Recently, while senior officials in Beijing were busy preparing for the Belt and Road Forum and the Chinese Football Association was preoccupied with ensuring that its representative was elected on May 8th into the FIFA Council, football’s global governing body, ordinary Chinese, and football fans, have been obsessed with a television drama.
Candid portraits of corruption
In the Name of the People is perhaps the most talked-about TV series in China since March this year.
That this 52-episode series – broadcast first by Hunan Satellite TV, an acknowledged trendsetter, and then by many online channels – has made candid portraits of corruption at multiple levels, many of which bear clear references to real-life personalities and events, has surprised even the most jaded observers.
Shows that deal with the unseemly side of life have been absent from the TV screen since media watchdogs in the mid-2000s decided that such content might reflect poorly on the country’s image.
But this show has managed to avoid the censors’ cuts.
Of its many twists and turns, the show depicts rent-seeking behavior, misappropriation of land and mining resources, and party politicking.
But it also has a few scenes on sports – football and basketball, in particular – with intriguing messages that perhaps only sharp viewers would appreciate.
Ugly side of ‘beautiful game’
The unlikely “hero” who breaks the silence and spoils the scene is a 12-year-old schoolboy nicknamed “Little Ball”. The somewhat rebellious, street-smart kid offers a stark contrast to his sober-looking father, who is the local anti-corruption bureau chief.
When Little Ball is asked by Hou, a supercharged investigator of the Supreme People’s Procuratorate and a friend of his father, to explain the boy’s rather delinquent behavior while playing football at school, Little Ball confesses that he had paid 10 yuan to the team captain and 5 yuan to the deputy for a place in the first team.
Six other students did the same, but they still ended up on the bench.
The boy’s statement visibly shocks Hou, a seasoned corruption investigator who perhaps didn’t quite expect that the practice is so deeply rooted in society that even schoolboys do it.
This scene has drawn lots of interest because it reminds football fans and viewers of a rather dark history of Chinese football in the not-so-distant past.
Before the current wave of policy impetus and investment spurs began in 2014, Chinese football had been in the spotlight for the wrong reasons.
Behind the rebranding of Jia-A League into China Super League in 2004 lay millions of yuan of investments by commercial sponsors.
The heightened stakes, when combined with the unchecked power lurking at many layers of the administration of the game (the clubs, match officials and, ultimately, the governing body), brought out the ugly side of the “beautiful game”.
In the end, as the pie, be it football success or financial reward, couldn’t be shared evenly, a series of astonishing revelations and scandals swept through news headlines and tarnished the sport.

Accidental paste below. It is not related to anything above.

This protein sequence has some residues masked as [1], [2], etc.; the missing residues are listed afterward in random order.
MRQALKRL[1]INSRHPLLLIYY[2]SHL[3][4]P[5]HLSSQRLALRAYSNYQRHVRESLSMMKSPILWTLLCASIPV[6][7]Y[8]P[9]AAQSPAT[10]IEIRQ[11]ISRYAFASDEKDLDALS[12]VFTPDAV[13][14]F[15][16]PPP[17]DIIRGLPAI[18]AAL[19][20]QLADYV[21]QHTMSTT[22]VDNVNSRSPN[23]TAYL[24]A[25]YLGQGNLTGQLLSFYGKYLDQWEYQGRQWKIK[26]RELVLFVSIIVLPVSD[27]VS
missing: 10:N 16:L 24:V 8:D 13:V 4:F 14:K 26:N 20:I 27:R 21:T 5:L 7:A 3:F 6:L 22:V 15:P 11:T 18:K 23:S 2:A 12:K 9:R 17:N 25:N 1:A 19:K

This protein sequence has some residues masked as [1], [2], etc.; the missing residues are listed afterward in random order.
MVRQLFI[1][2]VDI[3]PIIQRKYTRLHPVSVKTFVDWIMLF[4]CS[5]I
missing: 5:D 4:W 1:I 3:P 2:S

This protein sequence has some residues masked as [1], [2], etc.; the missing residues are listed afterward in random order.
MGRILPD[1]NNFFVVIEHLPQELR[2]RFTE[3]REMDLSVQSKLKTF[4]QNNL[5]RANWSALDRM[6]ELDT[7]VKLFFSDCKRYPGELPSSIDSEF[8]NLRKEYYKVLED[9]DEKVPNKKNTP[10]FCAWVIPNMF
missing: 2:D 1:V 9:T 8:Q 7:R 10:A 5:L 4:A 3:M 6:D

It all culminated in corporates exiting the scene, clubs being knocked down to the lower leagues, and officials at the top of the powerhouse being brought to justice in 2010.
Rampant use of red pockets
Since then, no new scandals about match fixing and corruption have visited Chinese football.
While there are complaints by clubs and individuals about game results and perhaps favoritism toward or against individual clubs or players, there has been no repetition of the large-scale collusions seen in the early 2000s.
However, anecdotes can still be picked up regarding the jockeying for positions by players.
In May 2015, a blog titled “Breaking news by an insider of the national team … 1.6m (yuan) for a first team place” went viral.
It drew out the frustrations of millions of football fans who were disheartened by the lame performance of the national team in the 2016 World Cup qualifying matches.
Blaming the poor quality of football played by the national team on a system comprising of layers of money sucking by clubs officials, scouts, agents, coaches and even school PE teachers, the blog’s author extended the censure all the way down to the parents, who were only too eager to help their “only child” to muscle out competitors through the rampant use of “red pockets”.
Playing the game he likes
While the attempt at the 2018 World Cup by China’s national team is likely to yield yet another disappointment – China is now second from the bottom in the final qualifying round with only a slim, mathematical chance of getting through – one of the TV drama’s closing scenes is spot on.
After the dust of the previous turmoils has settled, the party secretary arrives at the trouble-plagued province to play a friendly game of basketball with colleagues comprising mostly of local officials.
During the break, he is told that the basketball court was freshly converted from a tennis court. His predecessor, who has been convicted of corruption, liked tennis.
A close ally then quotes the ancient philosopher Mozi: “As the King of Chu (a kingdom of warring states) liked men with small waists, many officials died while going on a diet.”
Many viewers regard it as the most telling line in the entire TV drama.
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